Dr Thomas Muinzer: Success for the seventh gas campaign

Dr Thomas Muinzer: Success for the seventh gas campaign

Dr Thomas Muinzer

The Scottish Climate Emergency Legal Network (SCELN) has had success in its “Seventh Gas Campaign”, after the UK government recently pledged to bring forward amendments to the UK’s Climate Change Act 2008 (CCA 2008) within the year in response to pressure from the group.

SCELN was founded in January 2020 to draw together a network of lawyers, academics and activists from the Scottish legal community seeking to develop ideas and actions that can assist in tackling the climate emergency. The offices of the Legal Services Agency, Glasgow, provide the network with a regular meeting base, and its “Seventh Gas Campaign” has been one of its flagship areas of activity.

Seventh gas campaign – the problem

While working on the book The Climate Change Act 2008 (Palgrave, 2019) as a regular part of my working life as a legal academic, I hit upon and wrote about an interesting fact that was at that time virtually unrecognised: the national CCA 2008 was governing six greenhouse gases as part of the UK’s climate mitigation process, whereas Scotland was governing seven gases under Holyrood’s Climate Change (Scotland) Act 2009. On inspection, it turned out Wales was also covering seven.

This felt like a curious find, given that the general line is that coverage of crucial greenhouse gases is highly standardised. The wayward seventh gas omitted by the CCA 2008 was nitrogen trifluoride (NF3).

We decided to dig into the issue at SCELN. It became clear that the global community had been concerned with targeting six greenhouse gases as the primary means of mitigating climate change until around 2015, when NF3 was incorporated into the United Nations Framework Convention on Climate Change (UNFCCC) guidelines as a seventh gas.

The EU responded in law in June 2018 by incorporating it into binding annual member state emissions reduction targets under the Effort Sharing Regulation (Regulation EU 2018/842). The Scottish Parliament added NF3 to its greenhouse gas definition in 2015 by amending its 2009 Climate Act, and Wales incorporated it under the Environment (Wales) Act 2016.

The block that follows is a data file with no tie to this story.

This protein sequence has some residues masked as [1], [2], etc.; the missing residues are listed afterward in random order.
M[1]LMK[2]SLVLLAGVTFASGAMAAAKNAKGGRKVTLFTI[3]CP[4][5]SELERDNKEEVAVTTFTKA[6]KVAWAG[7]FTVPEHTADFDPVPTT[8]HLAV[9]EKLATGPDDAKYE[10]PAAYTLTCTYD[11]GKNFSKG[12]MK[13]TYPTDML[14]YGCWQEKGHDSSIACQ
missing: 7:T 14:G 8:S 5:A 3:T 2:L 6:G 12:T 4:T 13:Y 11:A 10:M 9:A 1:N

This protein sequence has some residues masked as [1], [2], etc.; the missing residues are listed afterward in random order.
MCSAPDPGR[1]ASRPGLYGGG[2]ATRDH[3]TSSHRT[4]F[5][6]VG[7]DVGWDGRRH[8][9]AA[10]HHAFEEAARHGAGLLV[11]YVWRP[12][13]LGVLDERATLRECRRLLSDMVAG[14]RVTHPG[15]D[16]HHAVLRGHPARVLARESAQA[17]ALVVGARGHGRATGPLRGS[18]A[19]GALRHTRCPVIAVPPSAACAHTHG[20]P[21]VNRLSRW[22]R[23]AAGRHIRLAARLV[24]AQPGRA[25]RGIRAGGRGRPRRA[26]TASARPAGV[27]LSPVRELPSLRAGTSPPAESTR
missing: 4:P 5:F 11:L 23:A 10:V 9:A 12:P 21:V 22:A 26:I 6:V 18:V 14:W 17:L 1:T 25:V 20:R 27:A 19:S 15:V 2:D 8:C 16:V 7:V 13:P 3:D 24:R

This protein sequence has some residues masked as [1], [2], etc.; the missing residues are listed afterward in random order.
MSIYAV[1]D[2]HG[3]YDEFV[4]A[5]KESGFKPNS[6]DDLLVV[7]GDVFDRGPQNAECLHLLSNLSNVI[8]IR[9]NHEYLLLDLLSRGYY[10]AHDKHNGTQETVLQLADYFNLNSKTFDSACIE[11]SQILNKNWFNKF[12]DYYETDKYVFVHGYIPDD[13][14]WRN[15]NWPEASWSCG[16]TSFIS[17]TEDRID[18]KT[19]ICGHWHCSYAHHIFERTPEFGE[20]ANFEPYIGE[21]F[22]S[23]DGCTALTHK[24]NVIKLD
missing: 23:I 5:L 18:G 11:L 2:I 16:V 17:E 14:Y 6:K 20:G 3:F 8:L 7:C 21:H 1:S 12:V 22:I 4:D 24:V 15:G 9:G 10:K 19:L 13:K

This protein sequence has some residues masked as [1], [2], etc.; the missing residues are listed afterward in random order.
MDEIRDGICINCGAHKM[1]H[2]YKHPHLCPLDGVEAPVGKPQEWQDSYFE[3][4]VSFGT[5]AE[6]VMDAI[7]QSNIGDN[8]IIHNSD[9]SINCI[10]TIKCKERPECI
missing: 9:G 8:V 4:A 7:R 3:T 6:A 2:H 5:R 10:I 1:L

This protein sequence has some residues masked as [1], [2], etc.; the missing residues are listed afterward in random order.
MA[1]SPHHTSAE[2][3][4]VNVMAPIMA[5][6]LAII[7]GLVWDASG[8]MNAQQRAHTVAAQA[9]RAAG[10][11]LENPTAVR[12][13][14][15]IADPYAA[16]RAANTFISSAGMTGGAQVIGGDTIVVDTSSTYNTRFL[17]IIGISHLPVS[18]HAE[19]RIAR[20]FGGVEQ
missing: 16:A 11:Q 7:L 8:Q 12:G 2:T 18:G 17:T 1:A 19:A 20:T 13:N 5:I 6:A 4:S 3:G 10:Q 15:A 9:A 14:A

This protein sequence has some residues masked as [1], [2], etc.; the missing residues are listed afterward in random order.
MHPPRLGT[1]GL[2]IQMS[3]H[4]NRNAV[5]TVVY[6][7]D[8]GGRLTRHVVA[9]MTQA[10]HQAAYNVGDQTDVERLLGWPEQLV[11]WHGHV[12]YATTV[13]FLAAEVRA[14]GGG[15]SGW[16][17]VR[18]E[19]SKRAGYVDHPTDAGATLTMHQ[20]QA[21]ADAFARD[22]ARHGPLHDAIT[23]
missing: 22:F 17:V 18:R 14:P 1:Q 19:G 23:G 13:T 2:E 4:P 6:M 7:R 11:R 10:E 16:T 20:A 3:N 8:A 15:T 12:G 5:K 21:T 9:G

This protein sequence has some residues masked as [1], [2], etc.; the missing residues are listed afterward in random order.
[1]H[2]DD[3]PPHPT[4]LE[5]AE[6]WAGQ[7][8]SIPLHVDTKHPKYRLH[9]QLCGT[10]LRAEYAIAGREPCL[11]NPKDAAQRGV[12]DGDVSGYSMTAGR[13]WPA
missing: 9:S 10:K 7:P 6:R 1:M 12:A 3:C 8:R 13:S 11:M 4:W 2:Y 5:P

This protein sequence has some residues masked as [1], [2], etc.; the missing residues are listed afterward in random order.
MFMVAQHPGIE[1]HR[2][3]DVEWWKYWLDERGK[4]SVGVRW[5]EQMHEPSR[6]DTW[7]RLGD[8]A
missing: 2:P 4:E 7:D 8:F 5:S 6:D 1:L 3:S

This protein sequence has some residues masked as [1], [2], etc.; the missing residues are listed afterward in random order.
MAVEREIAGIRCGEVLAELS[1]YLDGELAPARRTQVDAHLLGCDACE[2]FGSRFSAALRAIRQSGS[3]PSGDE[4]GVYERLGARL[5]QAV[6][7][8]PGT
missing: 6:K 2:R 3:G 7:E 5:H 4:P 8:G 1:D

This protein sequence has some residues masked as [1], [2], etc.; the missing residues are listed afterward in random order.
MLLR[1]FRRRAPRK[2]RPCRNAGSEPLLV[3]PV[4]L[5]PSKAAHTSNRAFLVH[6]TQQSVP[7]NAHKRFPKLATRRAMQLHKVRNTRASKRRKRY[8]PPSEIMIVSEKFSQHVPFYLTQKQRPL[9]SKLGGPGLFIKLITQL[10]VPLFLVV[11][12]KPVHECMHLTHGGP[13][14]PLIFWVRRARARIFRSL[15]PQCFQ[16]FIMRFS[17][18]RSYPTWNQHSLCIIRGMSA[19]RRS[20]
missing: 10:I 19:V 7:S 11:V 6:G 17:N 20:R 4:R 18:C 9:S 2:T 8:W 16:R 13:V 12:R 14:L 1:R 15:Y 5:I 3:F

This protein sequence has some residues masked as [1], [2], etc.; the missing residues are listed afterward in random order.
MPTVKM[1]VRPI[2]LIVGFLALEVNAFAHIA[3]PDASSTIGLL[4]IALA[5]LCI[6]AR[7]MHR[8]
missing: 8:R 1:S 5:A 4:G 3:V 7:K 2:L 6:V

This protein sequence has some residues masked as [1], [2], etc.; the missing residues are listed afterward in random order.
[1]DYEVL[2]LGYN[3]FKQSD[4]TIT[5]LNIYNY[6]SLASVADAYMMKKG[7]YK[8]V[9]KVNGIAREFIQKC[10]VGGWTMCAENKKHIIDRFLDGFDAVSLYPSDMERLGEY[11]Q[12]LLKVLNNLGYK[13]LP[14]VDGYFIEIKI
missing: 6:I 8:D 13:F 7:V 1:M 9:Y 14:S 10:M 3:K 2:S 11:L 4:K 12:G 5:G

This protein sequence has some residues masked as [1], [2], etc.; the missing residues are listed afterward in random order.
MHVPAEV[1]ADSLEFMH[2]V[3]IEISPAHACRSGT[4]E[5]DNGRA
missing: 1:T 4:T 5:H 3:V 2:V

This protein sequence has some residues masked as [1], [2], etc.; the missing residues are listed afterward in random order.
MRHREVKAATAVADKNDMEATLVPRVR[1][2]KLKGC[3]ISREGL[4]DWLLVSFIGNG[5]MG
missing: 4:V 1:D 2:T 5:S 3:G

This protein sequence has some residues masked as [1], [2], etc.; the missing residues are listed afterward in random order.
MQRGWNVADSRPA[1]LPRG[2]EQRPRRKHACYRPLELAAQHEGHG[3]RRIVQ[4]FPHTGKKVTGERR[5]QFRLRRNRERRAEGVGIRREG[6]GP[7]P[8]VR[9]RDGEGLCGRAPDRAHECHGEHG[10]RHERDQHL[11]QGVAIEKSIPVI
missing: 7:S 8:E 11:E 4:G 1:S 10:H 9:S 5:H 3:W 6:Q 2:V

This was no small matter. Although NF3 is produced in relatively small quantities, it is an extremely potent greenhouse gas with a long average atmospheric lifetime of 550 years, and its levels are increasing, particularly due to its use in electronics.

Seventh gas campaign – the solution

Once it had full sight of the issues, SCELN commenced the Seventh Gas Campaign in order to press the UK government and Parliament to incorporate this important gas into national law via amendments to the CCA 2008. The Scotland-UK dynamics here were interesting: the Scottish Parliament had exhibited best-practice by updating its list of governed greenhouse gases, whereas UK parliament was lagging behind by comparison.

A legal brief by SCELN lawyers and a scientific brief on NF3 by Scotland-based atmospheric scientist Professor Javier Martin-Torres were provided to the Secretary of State for BEIS. The documents were accompanied by a SCELN letter requesting an amendment to the law (submitted 27 October 2020). No response was received.

SCELN then lodged a written complaint with the European Commission in late December 2020. The Complaint alleged UK infringement of technical elements of EU law, and with the Brexit transition period ending on 31 December 2020, the Commission closed the complaint shortly after it was opened. But it had a desired effect – soon after the UK government was notified of the complaint by the Commission, BEIS responded to SCELN’s original letter (received 24/12/20), stating that our material was now being looked at and a response would be provided in due course.

After further radio silence SCELN sent BEIS another follow-up letter on 14th April 2021. A response was received on 17th May saying that SCELN’s correspondence was still under consideration.


With the silence continuing without end in sight, SCELN wrote to Caroline Lucas MP’s office outlining the situation and requesting that a written parliamentary question on the matter be put to the relevant minister (2/6/21). An encouraging response was received (3/6/21). Lucas then put the following question to the Minister for Energy, Clean Growth and Climate Change, Anne-Marie Trevelyan (tabled 9/6/21):

Question: To ask the Secretary of State for Business, Energy and Industrial Strategy, whether he plans to amend the definition of greenhouse gases in the Climate Change Act 2009 to include Nitrogen Trifluoride.

Minister Trevelyan responded as follows: The government does intend to amend the definition of greenhouse gases in the Climate Change Act 2008 to include nitrogen trifluoride (NF3) and will seek to bring forward legislation to do so within the next year.

SCELN now looks forward to the forthcoming amendments to s.24(1) and s.92(1) of the CCA 2008, and will keep a watching brief on matters.

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